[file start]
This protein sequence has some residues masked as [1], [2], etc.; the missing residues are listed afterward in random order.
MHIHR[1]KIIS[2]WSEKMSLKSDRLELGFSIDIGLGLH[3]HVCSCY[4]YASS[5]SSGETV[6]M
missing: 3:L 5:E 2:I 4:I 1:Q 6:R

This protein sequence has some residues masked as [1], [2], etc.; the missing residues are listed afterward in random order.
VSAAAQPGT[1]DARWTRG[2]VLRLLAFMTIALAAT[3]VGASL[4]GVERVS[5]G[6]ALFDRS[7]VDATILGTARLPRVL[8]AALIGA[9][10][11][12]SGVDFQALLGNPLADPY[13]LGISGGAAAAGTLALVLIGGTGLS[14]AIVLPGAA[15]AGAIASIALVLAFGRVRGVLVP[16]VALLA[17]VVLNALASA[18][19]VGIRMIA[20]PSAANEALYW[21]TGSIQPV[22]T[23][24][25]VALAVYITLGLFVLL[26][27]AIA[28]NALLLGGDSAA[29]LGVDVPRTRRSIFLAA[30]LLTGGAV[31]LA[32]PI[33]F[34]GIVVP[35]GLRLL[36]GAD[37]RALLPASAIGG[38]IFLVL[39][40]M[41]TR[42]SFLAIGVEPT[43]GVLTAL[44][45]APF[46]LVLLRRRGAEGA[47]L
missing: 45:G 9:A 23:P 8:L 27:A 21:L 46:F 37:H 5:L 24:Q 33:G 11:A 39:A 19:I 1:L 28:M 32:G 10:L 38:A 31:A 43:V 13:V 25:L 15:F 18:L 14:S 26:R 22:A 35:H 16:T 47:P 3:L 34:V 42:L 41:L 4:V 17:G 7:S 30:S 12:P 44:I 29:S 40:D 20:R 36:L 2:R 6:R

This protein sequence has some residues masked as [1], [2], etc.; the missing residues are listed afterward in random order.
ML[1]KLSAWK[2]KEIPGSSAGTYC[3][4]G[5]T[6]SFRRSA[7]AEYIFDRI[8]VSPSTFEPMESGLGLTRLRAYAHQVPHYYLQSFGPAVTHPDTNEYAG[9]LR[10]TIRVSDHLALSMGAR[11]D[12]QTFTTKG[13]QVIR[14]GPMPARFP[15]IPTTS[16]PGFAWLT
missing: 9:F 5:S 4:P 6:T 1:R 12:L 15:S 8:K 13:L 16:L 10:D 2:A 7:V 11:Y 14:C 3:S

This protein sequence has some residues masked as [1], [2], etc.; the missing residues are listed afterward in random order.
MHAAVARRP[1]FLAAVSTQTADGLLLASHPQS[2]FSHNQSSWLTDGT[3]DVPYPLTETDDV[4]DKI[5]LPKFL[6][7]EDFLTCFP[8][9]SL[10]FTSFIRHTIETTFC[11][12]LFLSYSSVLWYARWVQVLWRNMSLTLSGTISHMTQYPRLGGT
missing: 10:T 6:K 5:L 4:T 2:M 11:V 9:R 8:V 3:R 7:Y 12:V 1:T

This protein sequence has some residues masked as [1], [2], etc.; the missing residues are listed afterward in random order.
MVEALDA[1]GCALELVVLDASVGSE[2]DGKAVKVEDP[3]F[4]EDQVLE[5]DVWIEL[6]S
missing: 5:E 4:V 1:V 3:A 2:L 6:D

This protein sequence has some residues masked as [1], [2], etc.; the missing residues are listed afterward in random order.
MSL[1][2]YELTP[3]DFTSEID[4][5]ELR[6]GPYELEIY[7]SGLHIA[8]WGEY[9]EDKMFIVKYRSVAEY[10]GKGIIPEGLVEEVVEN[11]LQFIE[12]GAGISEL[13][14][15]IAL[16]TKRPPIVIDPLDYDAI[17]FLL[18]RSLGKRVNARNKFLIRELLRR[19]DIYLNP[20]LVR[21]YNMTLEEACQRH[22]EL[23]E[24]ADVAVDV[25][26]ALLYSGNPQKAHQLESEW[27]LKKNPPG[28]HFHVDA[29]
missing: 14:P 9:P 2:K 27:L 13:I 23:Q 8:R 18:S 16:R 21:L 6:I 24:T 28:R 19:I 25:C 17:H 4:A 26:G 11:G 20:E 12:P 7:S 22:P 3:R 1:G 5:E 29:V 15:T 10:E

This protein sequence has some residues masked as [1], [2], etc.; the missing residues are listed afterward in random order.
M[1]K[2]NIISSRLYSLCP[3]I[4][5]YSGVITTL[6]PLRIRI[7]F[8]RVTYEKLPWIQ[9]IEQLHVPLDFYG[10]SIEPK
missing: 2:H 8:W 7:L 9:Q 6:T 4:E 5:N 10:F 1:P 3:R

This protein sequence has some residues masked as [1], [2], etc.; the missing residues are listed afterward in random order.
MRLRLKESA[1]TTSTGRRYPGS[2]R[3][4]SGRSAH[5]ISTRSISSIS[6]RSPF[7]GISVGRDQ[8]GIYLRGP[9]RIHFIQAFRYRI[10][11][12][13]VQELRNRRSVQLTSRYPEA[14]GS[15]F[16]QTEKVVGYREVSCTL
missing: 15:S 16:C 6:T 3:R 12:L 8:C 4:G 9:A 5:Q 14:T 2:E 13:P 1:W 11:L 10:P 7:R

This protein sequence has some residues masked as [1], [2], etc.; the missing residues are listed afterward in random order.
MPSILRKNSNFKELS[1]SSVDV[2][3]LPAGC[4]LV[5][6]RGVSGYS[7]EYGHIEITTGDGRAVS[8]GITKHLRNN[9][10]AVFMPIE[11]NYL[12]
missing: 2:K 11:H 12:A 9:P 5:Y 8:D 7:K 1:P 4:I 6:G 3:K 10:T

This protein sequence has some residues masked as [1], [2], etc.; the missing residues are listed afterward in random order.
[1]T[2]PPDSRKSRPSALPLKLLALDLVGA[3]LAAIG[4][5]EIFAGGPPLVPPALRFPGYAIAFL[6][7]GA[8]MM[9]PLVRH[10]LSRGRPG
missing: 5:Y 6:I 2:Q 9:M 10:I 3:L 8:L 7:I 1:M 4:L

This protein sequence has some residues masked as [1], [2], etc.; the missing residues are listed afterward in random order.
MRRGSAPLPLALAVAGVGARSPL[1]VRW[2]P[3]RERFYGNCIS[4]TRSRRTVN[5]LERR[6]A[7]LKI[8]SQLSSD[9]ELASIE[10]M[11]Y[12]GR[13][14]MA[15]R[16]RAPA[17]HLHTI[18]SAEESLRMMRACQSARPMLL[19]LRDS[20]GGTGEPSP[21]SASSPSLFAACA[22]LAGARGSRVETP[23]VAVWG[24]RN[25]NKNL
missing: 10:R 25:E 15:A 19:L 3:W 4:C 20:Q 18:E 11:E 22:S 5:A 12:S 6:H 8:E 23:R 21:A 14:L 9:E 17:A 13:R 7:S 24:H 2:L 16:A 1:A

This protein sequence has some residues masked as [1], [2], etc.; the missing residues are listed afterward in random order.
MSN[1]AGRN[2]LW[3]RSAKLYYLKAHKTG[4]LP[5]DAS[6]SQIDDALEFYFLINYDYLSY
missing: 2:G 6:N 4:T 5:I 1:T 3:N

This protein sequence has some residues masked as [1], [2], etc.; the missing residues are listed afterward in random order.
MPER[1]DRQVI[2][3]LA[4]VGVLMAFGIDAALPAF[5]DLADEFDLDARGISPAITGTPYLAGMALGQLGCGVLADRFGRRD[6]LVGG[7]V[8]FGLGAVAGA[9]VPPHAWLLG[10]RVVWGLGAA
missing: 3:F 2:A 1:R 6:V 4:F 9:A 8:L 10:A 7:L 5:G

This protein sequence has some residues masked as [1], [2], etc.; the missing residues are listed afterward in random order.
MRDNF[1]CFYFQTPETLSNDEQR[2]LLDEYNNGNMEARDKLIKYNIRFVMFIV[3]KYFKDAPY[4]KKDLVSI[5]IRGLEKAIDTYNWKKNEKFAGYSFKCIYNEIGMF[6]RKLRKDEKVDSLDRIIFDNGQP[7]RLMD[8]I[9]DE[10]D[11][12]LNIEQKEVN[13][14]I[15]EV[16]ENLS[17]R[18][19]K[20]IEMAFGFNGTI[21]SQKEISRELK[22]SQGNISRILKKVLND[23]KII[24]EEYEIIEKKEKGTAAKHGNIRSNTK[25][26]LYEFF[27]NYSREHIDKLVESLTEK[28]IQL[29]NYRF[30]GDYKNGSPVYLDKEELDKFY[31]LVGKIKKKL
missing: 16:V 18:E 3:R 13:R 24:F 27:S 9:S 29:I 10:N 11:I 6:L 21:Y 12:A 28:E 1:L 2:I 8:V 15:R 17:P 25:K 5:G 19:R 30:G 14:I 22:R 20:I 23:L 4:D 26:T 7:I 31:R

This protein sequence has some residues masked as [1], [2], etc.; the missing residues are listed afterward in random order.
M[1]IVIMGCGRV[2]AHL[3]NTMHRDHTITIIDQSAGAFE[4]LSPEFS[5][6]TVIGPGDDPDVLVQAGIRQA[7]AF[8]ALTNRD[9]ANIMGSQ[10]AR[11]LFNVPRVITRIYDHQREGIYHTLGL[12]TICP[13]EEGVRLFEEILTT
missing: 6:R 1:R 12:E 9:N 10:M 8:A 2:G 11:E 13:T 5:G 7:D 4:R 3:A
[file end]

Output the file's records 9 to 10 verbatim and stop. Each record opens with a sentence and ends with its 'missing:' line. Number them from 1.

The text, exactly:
This protein sequence has some residues masked as [1], [2], etc.; the missing residues are listed afterward in random order.
MPSILRKNSNFKELS[1]SSVDV[2][3]LPAGC[4]LV[5][6]RGVSGYS[7]EYGHIEITTGDGRAVS[8]GITKHLRNN[9][10]AVFMPIE[11]NYL[12]
missing: 2:K 11:H 12:A 9:P 5:Y 8:D 7:K 1:P 4:I 6:G 3:K 10:T

This protein sequence has some residues masked as [1], [2], etc.; the missing residues are listed afterward in random order.
[1]T[2]PPDSRKSRPSALPLKLLALDLVGA[3]LAAIG[4][5]EIFAGGPPLVPPALRFPGYAIAFL[6][7]GA[8]MM[9]PLVRH[10]LSRGRPG
missing: 5:Y 6:I 2:Q 9:M 10:I 3:L 8:L 7:I 1:M 4:L